Minsk Forum: From Specialized Event to Meeting for Hundreds
Since 1997, the Minsk Forum aims at assisting democracy in Belarus. Hundreds of Belarusians gather for this yearly conference thanks to the German-Belarusian Society, since 2020 without representatives of the Minsk authorities.
In 1997, not long after Belarus gained independence and Alexander Lukashenka became president, about a dozen academics, mainly historians, from Belarus and Germany gathered for the first meeting of what would become the Minsk Forum.
The Chernobyl nuclear catastrophe played a significant role in fostering this platform for cooperation between Belarus and Germany. Another reason for it was to host a discussion on Germany’s actions on the territory of Belarus during the Second World War.
The Minsk Forum eventually became a conference where democratic activists, academics, civil society organizations, politicians, and independent media discuss how to achieve the collective goal of a democratic future for Belarus.
By 2000, it had evolved into an annual conference held at the IBB Centre in Minsk. The participants from Belarus and Germany sought contact and aimed to promote the positive development of Belarus.
The German-Belarusian Society has organized the Minsk Forum since 1999, and it has been the official partner of Germany’s government and foundations in it. For most of its existence, it has been a large event with between 300 and 400 participants. However, the German-Belarusian Society is a small German-registered civil society organization working on a voluntary basis, without any staff. Currently, it has about 60 members.
Becoming Political in the 2000s
In 2000, the Minsk Forum became political after political opponents of Lukashenka disappeared in suspicious circumstances. In 1998, the European Union had already imposed its first sanctions on Belarus.
Despite this, participants could assemble without much interference and even discuss controversial topics. German participants as well as freethinking Belarusian experts and academics had a different development path in mind for Belarus than that pursued by the regime. From this point, the Minsk Forum became—with interruptions—an open venue for political discussions, and it kept playing this role until 2020.
Serving as such a communication channel was one of the important functions of the Minsk Forum for its organizers. However, a part of civil society and the opposition in Belarus criticized the event for being too close to Lukashenka’s administration. The regime should not be given a stage, according to these critics. But the German-Belarusian Society stresses that the Minsk Forum was never on the side of Lukashenka.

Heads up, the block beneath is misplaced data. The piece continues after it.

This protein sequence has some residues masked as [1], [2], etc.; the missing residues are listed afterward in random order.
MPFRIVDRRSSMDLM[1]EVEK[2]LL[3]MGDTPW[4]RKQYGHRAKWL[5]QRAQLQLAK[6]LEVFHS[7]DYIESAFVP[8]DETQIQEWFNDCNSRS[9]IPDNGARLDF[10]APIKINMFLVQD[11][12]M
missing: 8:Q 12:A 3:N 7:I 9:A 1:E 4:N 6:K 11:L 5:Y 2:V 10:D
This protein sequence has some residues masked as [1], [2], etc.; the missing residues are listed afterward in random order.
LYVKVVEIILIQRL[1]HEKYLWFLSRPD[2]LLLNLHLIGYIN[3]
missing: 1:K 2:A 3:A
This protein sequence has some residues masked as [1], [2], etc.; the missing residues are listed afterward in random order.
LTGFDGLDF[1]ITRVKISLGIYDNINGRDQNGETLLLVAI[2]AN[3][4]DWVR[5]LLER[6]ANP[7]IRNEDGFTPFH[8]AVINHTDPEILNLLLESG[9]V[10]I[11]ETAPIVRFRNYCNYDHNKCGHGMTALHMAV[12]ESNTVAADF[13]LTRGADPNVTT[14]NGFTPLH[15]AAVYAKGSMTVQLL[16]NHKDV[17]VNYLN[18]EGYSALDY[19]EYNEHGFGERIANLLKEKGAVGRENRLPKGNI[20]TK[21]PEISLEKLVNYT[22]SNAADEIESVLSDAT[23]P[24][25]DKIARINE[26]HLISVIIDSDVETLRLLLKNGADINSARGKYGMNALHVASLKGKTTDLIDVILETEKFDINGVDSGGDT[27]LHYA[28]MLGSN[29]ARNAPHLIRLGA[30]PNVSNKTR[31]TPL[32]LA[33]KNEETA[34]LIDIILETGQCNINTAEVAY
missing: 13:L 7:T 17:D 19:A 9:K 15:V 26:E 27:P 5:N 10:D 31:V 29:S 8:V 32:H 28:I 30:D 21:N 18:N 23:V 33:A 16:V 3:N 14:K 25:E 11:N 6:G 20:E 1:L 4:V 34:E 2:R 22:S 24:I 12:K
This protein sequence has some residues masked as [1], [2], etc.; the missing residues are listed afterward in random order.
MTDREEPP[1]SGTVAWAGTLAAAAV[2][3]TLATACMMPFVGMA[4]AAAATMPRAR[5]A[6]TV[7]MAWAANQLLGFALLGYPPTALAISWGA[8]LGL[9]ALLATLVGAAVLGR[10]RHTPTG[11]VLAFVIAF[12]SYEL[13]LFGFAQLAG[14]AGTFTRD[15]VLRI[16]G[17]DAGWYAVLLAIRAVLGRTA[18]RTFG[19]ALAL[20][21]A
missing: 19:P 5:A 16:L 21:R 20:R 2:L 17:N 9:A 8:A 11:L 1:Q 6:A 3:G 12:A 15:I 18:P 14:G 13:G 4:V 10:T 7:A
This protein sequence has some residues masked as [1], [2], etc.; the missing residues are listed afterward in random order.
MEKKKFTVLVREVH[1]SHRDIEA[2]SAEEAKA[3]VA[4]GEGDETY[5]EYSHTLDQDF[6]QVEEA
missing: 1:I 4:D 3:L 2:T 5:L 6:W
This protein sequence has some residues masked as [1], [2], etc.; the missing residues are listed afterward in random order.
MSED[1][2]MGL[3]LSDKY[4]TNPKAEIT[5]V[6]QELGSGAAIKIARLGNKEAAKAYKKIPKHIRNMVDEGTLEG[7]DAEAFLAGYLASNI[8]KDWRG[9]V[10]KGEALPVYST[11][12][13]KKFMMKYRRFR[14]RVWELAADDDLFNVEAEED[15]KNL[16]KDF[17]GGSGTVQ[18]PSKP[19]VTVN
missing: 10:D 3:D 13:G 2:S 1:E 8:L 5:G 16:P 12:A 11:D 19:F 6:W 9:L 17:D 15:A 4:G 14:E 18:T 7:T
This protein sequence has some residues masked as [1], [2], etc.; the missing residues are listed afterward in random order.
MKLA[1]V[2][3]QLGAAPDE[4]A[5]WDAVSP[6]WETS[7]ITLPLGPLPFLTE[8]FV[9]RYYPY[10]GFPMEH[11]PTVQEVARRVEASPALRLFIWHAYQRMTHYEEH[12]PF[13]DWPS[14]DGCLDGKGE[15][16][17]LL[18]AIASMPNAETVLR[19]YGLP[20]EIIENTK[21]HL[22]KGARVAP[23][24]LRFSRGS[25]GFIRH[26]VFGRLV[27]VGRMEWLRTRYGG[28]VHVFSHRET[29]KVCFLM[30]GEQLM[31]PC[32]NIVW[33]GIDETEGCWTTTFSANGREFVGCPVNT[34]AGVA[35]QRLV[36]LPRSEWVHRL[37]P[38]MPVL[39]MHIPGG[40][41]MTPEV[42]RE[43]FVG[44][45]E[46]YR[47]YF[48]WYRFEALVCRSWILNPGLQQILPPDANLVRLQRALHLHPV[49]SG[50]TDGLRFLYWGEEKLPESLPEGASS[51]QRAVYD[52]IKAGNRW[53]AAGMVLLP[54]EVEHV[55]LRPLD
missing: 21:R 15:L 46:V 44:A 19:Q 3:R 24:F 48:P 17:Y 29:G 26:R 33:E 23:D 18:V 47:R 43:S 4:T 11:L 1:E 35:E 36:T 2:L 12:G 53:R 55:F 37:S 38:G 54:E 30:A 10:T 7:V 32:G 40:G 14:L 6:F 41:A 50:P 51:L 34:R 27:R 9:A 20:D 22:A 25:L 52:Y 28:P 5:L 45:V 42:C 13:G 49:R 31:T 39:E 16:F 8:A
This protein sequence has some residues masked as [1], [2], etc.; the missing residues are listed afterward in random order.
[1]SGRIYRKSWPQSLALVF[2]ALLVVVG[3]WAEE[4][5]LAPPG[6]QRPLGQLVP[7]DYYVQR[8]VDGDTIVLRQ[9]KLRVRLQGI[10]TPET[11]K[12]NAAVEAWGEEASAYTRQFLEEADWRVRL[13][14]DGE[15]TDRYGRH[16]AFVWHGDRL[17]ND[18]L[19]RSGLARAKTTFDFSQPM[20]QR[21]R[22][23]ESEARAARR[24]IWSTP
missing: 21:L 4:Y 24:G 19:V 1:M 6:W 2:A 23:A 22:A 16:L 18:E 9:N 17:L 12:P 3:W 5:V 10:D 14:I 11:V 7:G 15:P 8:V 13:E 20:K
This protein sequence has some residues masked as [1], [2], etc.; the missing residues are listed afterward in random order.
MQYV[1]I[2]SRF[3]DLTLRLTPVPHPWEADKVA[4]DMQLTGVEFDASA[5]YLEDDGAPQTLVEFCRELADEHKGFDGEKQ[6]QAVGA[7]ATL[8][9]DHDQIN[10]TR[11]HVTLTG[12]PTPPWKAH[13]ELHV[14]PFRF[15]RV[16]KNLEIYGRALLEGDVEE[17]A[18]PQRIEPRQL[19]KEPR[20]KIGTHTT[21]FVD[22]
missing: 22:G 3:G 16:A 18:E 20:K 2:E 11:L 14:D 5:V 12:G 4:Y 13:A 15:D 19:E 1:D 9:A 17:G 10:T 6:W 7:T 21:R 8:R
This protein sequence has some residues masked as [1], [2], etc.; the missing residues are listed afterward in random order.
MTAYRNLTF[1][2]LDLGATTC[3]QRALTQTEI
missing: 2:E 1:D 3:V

Between 2003 and 2010, the Minsk Forum was the only yearly conference in Belarus organized from the West. During this time, there were usually from 350 to 400 participants, most of them Belarusians with nearly 20–30 Germans and sometimes other foreigners. Other, bigger conferences were arranged by Belarus or Russia.
In 2010, after the presidential election and the ensuing repression, the German-Belarusian Society decided not to hold the Minsk Forum in Belarus for some time. In its place, it organized a similar yearly conference in Vilnius, though with smaller Belarusian participation.
The Minsk Forum came back to Minsk in 2016. But after the presidential election and the regime crackdown on protests in of 2020, the German-Belarusian Society decided not to cooperate with the Belarusian authorities anymore.
New Format, New Cities
In 2021, a new Minsk Forum format was created, with meetings outside Belarus and without representatives of the authorities. The event has been transformed into smaller meetings held in different cities. In 2022, the German-Belarusian Society decided to split the event into four parts—in Berlin, Kyiv, Vilnius, and Warsaw, but the event in Kyiv could not be held because of the war.
In 2023, the Minsk Forum was held in Berlin, Brussels, Vilnius, and Warsaw, in a new format. It used to be a classic conference with discussion panels where most of the participants were experts and just listened. Now, the organizers aim to make it more productive with workshops instead.
The format of working groups for all participants was used in Vilnius and Warsaw. Each group included about 20 persons working for six hours on a topic. At the end of the event, they presented the result to all participants.
In Brussels, the participating experts and representatives of different groups had an opportunity to communicate their concerns to EU policymakers. At the beginning of December, the main conference was held in Berlin in a traditional format.
Focused on Pro-Democracy Society
The format may change but the overarching aim of the Minsk Forum has remained consistent over time — to make it possible for Belarusian society to move toward becoming a European democracy. The difference lies only in the audience to which the event is oriented. The main partner has always been pro-democracy society, according to the German-Belarusian Society.
Up to 2020, it was also important to provide a channel for communication between German politicians, the non-regime pro-democracy society, and representatives of Lukashenka’s government. Since then, the organizers do not invite Belarusian officials as they are not considered in any way potential partners in the overarching aim. Instead, the Minsk Forum aims to facilitate dialogue between the wide-ranging actors within the Belarusian diaspora.
Limited awareness of the situation in Belarus among Western politicians is another issue the German-Belarusian Society has been addressing. It says this was a difficult task but that nonetheless the level of knowledge and understanding has risen over the last 20 years.